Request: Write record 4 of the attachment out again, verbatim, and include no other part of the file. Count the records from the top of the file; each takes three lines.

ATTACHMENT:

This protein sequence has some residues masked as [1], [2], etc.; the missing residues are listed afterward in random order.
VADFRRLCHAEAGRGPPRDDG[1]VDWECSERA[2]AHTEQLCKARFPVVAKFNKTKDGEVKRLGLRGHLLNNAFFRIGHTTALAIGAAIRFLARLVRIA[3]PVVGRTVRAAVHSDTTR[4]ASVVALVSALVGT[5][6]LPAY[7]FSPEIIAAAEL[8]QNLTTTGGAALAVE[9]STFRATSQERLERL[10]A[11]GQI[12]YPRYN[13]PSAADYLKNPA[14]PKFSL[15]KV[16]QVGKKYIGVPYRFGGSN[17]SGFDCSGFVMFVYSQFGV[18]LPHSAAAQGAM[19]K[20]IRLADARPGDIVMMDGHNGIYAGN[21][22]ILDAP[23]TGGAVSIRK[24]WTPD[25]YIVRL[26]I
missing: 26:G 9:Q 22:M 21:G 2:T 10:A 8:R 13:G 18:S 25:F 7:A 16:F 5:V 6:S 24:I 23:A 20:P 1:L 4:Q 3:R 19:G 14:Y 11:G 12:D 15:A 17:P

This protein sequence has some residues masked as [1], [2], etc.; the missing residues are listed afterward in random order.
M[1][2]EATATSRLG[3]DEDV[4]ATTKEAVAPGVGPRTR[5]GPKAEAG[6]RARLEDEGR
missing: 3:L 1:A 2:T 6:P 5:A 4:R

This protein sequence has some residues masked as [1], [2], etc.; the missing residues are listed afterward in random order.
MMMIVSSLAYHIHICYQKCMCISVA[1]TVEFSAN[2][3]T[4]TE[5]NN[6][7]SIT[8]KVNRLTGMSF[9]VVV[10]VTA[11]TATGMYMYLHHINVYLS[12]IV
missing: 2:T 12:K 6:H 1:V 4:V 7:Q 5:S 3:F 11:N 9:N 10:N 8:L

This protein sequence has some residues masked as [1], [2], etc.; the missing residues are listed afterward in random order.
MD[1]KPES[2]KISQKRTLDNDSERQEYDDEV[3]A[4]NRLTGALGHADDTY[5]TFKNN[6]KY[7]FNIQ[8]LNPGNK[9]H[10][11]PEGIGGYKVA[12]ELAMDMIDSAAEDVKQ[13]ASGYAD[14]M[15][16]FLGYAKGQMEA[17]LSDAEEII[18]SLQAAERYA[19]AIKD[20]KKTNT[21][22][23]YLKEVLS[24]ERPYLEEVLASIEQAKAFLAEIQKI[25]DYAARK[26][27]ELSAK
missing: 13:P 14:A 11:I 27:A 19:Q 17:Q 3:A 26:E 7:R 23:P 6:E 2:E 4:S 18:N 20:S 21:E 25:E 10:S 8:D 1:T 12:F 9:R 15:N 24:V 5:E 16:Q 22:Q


This protein sequence has some residues masked as [1], [2], etc.; the missing residues are listed afterward in random order.
MD[1]KPES[2]KISQKRTLDNDSERQEYDDEV[3]A[4]NRLTGALGHADDTY[5]TFKNN[6]KY[7]FNIQ[8]LNPGNK[9]H[10][11]PEGIGGYKVA[12]ELAMDMIDSAAEDVKQ[13]ASGYAD[14]M[15][16]FLGYAKGQMEA[17]LSDAEEII[18]SLQAAERYA[19]AIKD[20]KKTNT[21][22][23]YLKEVLS[24]ERPYLEEVLASIEQAKAFLAEIQKI[25]DYAARK[26][27]ELSAK
missing: 13:P 14:A 11:I 27:A 19:Q 17:Q 3:A 26:E 7:R 23:P 6:E 2:E 4:S 18:N 20:S 21:E 25:E 10:S 8:D 1:T 12:F 9:R 15:N 24:V 5:E 16:Q 22:Q